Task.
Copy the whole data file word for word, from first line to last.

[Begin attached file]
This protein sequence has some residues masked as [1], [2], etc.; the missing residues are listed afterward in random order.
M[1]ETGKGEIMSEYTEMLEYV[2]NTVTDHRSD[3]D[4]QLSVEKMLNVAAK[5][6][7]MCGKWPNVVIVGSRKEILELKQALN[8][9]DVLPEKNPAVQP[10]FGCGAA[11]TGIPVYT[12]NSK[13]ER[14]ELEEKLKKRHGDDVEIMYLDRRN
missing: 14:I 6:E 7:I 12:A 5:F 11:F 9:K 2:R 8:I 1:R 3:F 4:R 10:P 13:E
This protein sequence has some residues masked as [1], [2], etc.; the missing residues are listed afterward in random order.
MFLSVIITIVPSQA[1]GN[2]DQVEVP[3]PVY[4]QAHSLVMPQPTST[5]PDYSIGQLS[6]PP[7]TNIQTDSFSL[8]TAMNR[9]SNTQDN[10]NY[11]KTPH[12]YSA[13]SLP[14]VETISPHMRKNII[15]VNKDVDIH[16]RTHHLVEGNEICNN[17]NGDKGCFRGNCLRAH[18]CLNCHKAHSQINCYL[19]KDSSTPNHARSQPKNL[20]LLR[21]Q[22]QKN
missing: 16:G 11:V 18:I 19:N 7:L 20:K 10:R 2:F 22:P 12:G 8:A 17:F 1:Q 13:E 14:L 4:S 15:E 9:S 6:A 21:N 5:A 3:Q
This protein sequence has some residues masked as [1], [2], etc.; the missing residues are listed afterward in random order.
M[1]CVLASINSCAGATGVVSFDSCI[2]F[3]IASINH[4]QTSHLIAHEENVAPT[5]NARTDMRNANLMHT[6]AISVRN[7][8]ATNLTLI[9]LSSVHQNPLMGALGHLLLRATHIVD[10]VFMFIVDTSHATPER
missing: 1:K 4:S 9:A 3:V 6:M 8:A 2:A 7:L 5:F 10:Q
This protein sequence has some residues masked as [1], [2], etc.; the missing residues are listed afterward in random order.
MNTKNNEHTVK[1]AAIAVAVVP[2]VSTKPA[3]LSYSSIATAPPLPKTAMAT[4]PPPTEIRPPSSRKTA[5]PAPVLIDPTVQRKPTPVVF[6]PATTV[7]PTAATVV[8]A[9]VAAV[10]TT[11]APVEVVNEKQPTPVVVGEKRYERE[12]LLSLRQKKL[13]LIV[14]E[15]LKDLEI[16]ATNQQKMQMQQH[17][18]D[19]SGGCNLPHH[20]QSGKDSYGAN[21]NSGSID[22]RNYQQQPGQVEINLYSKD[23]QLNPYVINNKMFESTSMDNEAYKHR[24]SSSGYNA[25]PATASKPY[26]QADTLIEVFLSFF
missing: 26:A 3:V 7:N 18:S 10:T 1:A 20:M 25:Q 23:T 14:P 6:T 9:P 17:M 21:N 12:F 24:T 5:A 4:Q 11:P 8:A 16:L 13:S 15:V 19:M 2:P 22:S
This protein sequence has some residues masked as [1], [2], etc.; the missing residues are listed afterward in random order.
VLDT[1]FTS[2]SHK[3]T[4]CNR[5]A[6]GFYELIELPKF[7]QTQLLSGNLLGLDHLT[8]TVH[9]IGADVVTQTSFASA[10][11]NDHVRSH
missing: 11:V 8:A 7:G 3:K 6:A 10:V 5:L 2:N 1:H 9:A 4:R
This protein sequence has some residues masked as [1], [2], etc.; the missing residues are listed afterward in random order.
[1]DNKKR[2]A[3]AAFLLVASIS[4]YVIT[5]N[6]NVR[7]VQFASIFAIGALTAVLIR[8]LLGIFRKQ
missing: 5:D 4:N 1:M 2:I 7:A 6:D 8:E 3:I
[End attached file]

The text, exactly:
This protein sequence has some residues masked as [1], [2], etc.; the missing residues are listed afterward in random order.
M[1]ETGKGEIMSEYTEMLEYV[2]NTVTDHRSD[3]D[4]QLSVEKMLNVAAK[5][6][7]MCGKWPNVVIVGSRKEILELKQALN[8][9]DVLPEKNPAVQP[10]FGCGAA[11]TGIPVYT[12]NSK[13]ER[14]ELEEKLKKRHGDDVEIMYLDRRN
missing: 14:I 6:E 7:I 12:A 5:F 11:F 9:K 2:R 8:I 1:R 3:F 4:R 10:P 13:E
This protein sequence has some residues masked as [1], [2], etc.; the missing residues are listed afterward in random order.
MFLSVIITIVPSQA[1]GN[2]DQVEVP[3]PVY[4]QAHSLVMPQPTST[5]PDYSIGQLS[6]PP[7]TNIQTDSFSL[8]TAMNR[9]SNTQDN[10]NY[11]KTPH[12]YSA[13]SLP[14]VETISPHMRKNII[15]VNKDVDIH[16]RTHHLVEGNEICNN[17]NGDKGCFRGNCLRAH[18]CLNCHKAHSQINCYL[19]KDSSTPNHARSQPKNL[20]LLR[21]Q[22]QKN
missing: 16:G 11:V 18:I 19:N 7:L 20:K 10:R 2:F 22:P 12:G 8:A 17:F 1:Q 13:E 14:L 4:S 15:E 9:S 6:A 21:N 5:A 3:Q
This protein sequence has some residues masked as [1], [2], etc.; the missing residues are listed afterward in random order.
M[1]CVLASINSCAGATGVVSFDSCI[2]F[3]IASINH[4]QTSHLIAHEENVAPT[5]NARTDMRNANLMHT[6]AISVRN[7][8]ATNLTLI[9]LSSVHQNPLMGALGHLLLRATHIVD[10]VFMFIVDTSHATPER
missing: 1:K 4:S 9:A 3:V 6:M 8:A 2:A 7:L 5:F 10:Q
This protein sequence has some residues masked as [1], [2], etc.; the missing residues are listed afterward in random order.
MNTKNNEHTVK[1]AAIAVAVVP[2]VSTKPA[3]LSYSSIATAPPLPKTAMAT[4]PPPTEIRPPSSRKTA[5]PAPVLIDPTVQRKPTPVVF[6]PATTV[7]PTAATVV[8]A[9]VAAV[10]TT[11]APVEVVNEKQPTPVVVGEKRYERE[12]LLSLRQKKL[13]LIV[14]E[15]LKDLEI[16]ATNQQKMQMQQH[17][18]D[19]SGGCNLPHH[20]QSGKDSYGAN[21]NSGSID[22]RNYQQQPGQVEINLYSKD[23]QLNPYVINNKMFESTSMDNEAYKHR[24]SSSGYNA[25]PATASKPY[26]QADTLIEVFLSFF
missing: 26:A 3:V 7:N 18:S 10:T 1:A 20:M 25:Q 23:T 14:P 6:T 9:P 17:M 21:N 12:F 24:T 5:A 4:Q 11:P 8:A 16:L 13:S 15:V 19:M 2:P 22:S
This protein sequence has some residues masked as [1], [2], etc.; the missing residues are listed afterward in random order.
VLDT[1]FTS[2]SHK[3]T[4]CNR[5]A[6]GFYELIELPKF[7]QTQLLSGNLLGLDHLT[8]TVH[9]IGADVVTQTSFASA[10][11]NDHVRSH
missing: 11:V 8:A 7:G 3:K 6:A 10:V 5:L 2:N 1:H 9:A 4:R
This protein sequence has some residues masked as [1], [2], etc.; the missing residues are listed afterward in random order.
[1]DNKKR[2]A[3]AAFLLVASIS[4]YVIT[5]N[6]NVR[7]VQFASIFAIGALTAVLIR[8]LLGIFRKQ
missing: 5:D 4:N 1:M 2:I 7:A 6:D 8:E 3:I